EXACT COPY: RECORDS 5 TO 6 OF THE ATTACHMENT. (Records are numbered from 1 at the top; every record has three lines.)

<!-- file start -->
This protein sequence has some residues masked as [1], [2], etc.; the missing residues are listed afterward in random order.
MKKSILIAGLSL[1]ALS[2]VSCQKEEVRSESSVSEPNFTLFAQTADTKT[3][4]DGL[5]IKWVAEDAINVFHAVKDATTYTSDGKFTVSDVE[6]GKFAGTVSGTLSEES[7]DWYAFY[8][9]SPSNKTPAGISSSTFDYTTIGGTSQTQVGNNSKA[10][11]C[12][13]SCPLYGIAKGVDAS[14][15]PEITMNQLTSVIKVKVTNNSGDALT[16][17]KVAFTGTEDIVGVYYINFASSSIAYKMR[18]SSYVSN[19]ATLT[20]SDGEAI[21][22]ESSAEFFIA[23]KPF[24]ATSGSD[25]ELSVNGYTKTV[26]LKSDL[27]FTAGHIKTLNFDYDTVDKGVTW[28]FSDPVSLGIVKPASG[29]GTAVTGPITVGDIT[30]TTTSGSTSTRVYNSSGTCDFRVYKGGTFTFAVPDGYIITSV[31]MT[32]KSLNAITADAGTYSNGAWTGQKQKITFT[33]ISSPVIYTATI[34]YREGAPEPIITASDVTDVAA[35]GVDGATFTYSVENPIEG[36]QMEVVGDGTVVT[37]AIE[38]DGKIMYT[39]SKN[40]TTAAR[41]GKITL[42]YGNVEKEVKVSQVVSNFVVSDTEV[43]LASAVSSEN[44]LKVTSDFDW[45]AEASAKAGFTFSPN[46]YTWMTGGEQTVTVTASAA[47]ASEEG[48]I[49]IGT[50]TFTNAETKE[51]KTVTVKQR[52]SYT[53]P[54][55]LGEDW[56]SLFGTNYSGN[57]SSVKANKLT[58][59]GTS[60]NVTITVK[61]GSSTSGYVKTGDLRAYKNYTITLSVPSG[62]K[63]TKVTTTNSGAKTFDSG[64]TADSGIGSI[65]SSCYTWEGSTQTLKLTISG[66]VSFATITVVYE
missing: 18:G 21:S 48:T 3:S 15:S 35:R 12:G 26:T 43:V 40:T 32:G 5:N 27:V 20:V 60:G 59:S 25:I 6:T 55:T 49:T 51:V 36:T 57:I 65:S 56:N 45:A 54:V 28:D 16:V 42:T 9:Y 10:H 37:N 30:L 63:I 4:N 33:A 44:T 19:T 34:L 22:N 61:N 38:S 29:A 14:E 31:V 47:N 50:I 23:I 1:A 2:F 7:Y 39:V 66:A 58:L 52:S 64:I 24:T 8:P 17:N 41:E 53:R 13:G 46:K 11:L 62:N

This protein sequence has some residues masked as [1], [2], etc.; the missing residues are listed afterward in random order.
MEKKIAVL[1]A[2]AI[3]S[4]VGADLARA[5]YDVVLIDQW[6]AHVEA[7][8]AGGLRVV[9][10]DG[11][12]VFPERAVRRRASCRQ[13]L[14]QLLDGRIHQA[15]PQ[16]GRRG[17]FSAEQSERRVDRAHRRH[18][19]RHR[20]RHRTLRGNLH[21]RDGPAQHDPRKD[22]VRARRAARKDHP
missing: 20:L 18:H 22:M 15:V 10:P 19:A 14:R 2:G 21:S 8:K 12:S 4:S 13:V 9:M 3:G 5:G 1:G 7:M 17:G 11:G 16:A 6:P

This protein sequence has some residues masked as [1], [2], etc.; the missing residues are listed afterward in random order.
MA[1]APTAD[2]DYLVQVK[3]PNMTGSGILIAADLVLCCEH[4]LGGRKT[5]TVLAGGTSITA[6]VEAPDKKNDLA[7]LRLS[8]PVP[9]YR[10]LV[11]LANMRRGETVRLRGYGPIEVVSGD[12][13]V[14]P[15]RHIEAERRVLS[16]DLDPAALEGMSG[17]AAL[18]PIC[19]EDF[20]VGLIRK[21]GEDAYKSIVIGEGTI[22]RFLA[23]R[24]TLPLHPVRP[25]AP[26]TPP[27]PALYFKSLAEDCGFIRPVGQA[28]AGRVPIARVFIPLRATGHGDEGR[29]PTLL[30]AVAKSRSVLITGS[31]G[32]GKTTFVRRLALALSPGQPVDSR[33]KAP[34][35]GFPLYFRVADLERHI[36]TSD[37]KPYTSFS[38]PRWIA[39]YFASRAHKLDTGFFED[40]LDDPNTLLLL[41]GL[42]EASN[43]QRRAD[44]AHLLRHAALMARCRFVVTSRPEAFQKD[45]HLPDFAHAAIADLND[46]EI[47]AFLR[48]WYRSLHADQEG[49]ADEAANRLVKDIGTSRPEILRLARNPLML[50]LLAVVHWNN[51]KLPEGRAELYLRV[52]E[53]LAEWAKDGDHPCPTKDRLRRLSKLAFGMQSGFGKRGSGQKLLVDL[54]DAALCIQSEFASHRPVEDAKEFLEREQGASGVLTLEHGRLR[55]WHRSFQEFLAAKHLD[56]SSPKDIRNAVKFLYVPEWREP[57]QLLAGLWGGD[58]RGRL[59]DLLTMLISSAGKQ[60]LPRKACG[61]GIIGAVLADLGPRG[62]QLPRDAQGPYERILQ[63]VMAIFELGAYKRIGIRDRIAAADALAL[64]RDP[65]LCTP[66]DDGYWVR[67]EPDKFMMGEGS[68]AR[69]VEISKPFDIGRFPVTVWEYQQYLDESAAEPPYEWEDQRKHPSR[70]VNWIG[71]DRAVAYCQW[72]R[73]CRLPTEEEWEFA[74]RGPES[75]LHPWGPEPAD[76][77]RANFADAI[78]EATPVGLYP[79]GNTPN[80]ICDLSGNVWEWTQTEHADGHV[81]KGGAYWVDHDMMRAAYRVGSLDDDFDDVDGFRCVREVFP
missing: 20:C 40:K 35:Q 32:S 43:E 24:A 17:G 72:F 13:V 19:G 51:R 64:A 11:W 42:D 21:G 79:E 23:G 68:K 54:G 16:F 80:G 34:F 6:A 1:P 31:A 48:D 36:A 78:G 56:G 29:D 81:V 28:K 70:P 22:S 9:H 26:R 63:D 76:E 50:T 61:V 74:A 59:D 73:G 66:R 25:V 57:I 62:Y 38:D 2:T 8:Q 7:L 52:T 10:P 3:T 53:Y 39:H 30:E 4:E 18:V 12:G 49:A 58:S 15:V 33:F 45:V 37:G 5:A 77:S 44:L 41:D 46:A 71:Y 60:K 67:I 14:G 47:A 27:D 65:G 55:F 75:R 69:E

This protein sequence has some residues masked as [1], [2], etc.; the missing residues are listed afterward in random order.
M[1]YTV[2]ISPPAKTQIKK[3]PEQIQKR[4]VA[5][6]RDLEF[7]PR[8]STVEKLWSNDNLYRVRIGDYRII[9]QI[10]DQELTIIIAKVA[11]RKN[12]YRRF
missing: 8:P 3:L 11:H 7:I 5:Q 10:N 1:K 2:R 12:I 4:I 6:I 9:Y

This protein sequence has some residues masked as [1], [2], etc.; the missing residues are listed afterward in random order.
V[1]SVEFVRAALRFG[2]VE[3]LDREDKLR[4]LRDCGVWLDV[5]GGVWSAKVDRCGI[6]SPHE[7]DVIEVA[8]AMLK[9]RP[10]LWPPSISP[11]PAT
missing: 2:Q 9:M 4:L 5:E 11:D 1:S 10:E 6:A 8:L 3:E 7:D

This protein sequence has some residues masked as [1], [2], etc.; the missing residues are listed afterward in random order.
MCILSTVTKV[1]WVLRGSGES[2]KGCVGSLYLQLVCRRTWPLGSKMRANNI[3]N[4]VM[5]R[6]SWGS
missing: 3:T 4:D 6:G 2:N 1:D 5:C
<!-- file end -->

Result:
This protein sequence has some residues masked as [1], [2], etc.; the missing residues are listed afterward in random order.
V[1]SVEFVRAALRFG[2]VE[3]LDREDKLR[4]LRDCGVWLDV[5]GGVWSAKVDRCGI[6]SPHE[7]DVIEVA[8]AMLK[9]RP[10]LWPPSISP[11]PAT
missing: 2:Q 9:M 4:L 5:E 11:D 1:S 10:E 6:A 8:L 3:E 7:D

This protein sequence has some residues masked as [1], [2], etc.; the missing residues are listed afterward in random order.
MCILSTVTKV[1]WVLRGSGES[2]KGCVGSLYLQLVCRRTWPLGSKMRANNI[3]N[4]VM[5]R[6]SWGS
missing: 3:T 4:D 6:G 2:N 1:D 5:C